Assuming he doesn't predecease his mother or immediately abdicate his place in line to the throne, Britain's next monarch, on the death of Queen Elizabeth, will be her son, now known as Prince Charles. Indeed, it will happen effectively one day after his mother's death, according to British Heritage, after his siblings have customarily kissed his hand. Charles will also have to choose a regnal name, although as of this writing he's expected to follow his mother's example and stick with his birth name, thus being known as King Charles III.

While his mother lies in state, Charles will meet with his Accession Council, a cadre of senior figures in government who will have earlier issued a formal proclamation that Charles is king (per Politico). After the meeting, Charles will travel to Northern Ireland, Scotland, and Wales to meet his subjects. He will make his first address to his subjects from St. James' Palace.

Parliament will deliver its tributes

The British government will mark the day of Elizabeth's death as D-Day, the day after as D-Day+1, and so on up to D-Day+10 (per Politico). On D-Day, Parliament will be recalled if they aren't already in session, both the House of Lords and the House of Commons. At first, their only duty will be to sit while the prime minister delivers a statement, meets with Prince Charles, and steps aside for the now-King Charles to say his own words. MPs have been instructed not to make any statements or comments until at least after the prime minister's address to the nation.

On D-Day+1, Parliament's work begins. The order of business — the only order of business, as all other work will be suspended for 10 days — will be a message of condolence over the queen's death. While Parliament as a whole considers its joint statement, individual MPs can use this time to offer their personal tributes in the Commons. As that work goes on in the legislature, the prime minister and the Cabinet will have their first audience with the new king.

Mourning in the digital age

As The Guardian wrote about plans for Elizabeth II's death, "The idea is for nothing to be unforeseen." Everything from the type of jet that should fetch the queen if she dies abroad (and which RAF squadron) to how members of the Accession Council should dress when meeting to proclaim Charles the new king (per Politico) has been planned. It's in the nature of the monarchy; succession through death comes with the system. It's also in keeping with the precedents of the royal family. Queen Victoria knew what she wanted in her coffin by 1875, 26 years before her death.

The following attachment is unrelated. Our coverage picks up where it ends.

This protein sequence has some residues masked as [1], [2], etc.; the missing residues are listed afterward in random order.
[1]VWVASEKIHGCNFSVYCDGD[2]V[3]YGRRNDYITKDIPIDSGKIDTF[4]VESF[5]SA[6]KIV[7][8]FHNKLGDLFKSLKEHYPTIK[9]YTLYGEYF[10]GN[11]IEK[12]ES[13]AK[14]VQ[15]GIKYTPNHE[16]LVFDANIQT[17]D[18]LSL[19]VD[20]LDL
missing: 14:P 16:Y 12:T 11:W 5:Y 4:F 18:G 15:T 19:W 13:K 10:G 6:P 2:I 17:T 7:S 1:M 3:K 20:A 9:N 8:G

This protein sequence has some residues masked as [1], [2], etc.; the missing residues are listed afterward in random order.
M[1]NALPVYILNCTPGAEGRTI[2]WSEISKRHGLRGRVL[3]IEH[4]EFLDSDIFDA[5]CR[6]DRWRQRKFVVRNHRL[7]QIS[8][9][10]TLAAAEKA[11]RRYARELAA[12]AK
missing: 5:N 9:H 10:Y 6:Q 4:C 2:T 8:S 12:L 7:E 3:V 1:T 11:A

Media outlets have developed comparable levels of preparation. ITV and Sky have their own internal code word to relay the death of the queen: Mrs. Robinson (per British Heritage). Every major news outlet will see its anchors suited in mourning black, and every major TV station will pull its regular broadcast in favor of rolling coverage about the queen. Buckingham Palace will attach a notice of the queen's death to the gate. The notice will have a black border.

Even webpages and social media have been accounted for in the planning. The royal family's website and the Buckingham Palace website will go black, bearing the same text as the gate notice. The government website will wear a black banner. And all social media accounts connected to the government or the royal family will adopt black banners and suspend all non-essential posts or shares.

Operation LION

Once Operation London Bridge — dealing with the immediate aftermath of Elizabeth II's death — is completed, preparations for Operation LION will begin. This is the code name for the queen's coffin's procession to the Palace of Westminster for a period of public mourning. Wherever the queen dies, her body will be returned to Buckingham Palace first. Assuming all goes according to plan, she should arrive there two days out from her death on D-Day+2, per Politico. There, according to The Guardian, the coffin will be protected by four Grenadier Guards as it rests upon an altar. As the queen lies in rest, her palace staff will be quietly replaced with Charles'.